Breyer predicts Supreme Court will see ‘more and more and more’ abortion-related cases

March 28, 2024

Former Supreme Court Justice Stephen Breyer predicted Wednesday that the high court will see a jump in abortion-related cases in the future.

Breyer told CNN’s Wolf Blitzer that the “harmful” decision in 2022 that overturned Roe v. Wade — ending the federal right to abortion access — would not reduce the number of abortion-related cases brought before the high court. He added that he and other liberal justices argued in the dissent of Dobbs v. Jackson Women’s Health that it would make abortion cases more prevalent, and “not work well.”

“The majority thinks it’s going to turn the whole issue over to the legislatures of states, and we’ll never have to deal with it again,” Breyer said of the Dobbs decision.

The Supreme Court heard oral arguments Tuesday on whether federal regulators overstepped their authority by loosening restrictions to make mifepristone — a drug used in medication abortions — more accessible. Breyer pointed to these arguments as an example of the abortion-related cases that will spring up.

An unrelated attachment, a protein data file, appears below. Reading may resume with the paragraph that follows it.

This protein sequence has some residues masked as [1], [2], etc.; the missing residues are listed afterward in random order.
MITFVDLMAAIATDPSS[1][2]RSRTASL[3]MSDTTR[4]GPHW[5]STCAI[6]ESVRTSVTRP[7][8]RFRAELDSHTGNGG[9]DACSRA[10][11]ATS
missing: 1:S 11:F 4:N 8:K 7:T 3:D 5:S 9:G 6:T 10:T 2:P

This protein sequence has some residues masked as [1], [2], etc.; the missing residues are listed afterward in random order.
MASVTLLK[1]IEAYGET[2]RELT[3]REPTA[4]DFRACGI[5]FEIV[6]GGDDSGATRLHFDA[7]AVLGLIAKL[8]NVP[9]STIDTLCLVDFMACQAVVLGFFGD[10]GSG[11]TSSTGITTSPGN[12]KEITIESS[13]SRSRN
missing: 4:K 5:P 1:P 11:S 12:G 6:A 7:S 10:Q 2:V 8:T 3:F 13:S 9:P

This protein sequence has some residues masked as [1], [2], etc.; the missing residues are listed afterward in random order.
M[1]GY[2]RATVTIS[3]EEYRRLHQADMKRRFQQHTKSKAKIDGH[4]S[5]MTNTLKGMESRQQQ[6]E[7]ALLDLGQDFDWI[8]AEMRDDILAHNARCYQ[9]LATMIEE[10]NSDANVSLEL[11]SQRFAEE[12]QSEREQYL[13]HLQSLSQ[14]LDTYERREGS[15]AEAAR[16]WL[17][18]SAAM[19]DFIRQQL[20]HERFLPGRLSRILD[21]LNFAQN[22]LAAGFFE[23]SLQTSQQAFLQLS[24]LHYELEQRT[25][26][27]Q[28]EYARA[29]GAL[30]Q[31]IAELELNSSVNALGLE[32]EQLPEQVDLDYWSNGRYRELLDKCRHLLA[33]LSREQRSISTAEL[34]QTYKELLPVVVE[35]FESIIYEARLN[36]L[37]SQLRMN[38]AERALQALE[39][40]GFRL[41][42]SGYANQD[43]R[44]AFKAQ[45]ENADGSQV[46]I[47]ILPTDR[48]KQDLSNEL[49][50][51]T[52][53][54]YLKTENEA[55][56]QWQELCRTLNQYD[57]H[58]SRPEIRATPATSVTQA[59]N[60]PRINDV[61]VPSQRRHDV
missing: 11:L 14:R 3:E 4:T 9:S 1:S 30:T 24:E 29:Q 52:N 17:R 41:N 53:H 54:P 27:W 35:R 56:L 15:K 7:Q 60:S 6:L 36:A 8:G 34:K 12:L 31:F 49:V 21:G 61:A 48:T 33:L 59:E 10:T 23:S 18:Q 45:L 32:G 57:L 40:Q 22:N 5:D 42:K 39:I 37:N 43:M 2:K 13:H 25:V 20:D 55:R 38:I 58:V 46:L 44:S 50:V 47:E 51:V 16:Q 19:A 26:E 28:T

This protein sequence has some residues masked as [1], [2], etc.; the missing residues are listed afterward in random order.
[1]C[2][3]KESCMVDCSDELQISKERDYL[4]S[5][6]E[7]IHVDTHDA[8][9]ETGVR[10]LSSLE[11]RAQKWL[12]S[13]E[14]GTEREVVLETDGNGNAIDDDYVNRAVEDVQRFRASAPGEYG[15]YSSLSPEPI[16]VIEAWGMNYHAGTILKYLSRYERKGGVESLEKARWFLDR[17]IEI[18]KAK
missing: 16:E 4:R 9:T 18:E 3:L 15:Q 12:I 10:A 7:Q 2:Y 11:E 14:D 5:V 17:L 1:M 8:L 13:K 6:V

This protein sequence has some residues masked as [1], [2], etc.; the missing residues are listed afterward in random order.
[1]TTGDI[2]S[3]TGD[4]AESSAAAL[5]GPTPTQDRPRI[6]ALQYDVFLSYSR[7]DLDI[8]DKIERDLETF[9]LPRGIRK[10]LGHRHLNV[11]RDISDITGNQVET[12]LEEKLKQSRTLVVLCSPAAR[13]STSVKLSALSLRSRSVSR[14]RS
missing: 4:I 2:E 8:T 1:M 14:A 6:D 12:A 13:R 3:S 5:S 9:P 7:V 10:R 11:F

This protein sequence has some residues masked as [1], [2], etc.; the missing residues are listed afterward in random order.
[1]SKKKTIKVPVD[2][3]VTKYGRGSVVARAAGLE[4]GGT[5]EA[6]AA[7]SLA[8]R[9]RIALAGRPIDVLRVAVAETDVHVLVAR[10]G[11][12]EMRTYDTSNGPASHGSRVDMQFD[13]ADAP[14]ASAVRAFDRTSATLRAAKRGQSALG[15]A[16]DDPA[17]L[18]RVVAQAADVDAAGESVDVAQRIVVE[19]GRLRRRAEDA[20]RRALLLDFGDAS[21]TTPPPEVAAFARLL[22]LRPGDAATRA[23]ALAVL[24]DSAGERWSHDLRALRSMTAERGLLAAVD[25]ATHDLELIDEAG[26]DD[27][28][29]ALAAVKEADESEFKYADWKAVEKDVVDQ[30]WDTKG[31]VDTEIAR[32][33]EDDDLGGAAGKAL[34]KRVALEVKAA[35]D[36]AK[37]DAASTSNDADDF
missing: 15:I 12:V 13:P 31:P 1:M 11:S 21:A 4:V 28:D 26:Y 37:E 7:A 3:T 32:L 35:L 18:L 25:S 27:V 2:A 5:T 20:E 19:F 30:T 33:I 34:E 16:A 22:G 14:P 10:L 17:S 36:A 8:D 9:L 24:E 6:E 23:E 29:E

“Yesterday morning, they dealt with a big issue, and there will be more and more and more,” the former justice said.

Justices appeared skeptical of the effort to cut access to the abortion pill during oral arguments, signaling the Supreme Court would likely retain widespread access to mifepristone.

The Supreme Court’s decision in Dobbs ended the constitutional right to an abortion and allowed states to make their own policies.  Since then, the high court has still had to confront disputes surrounding the issue.

Breyer, alongside Justices Elena Kagan and Sonia Sotomayor, took issue with the majority opinion in the Dobbs decision that said letting the voters decide will remove the courts from the abortion question.

“Far from removing the Court from the abortion issue, the majority puts the Court at the center of the coming interjurisdictional abortion wars,” the three liberal justices wrote in their dissent.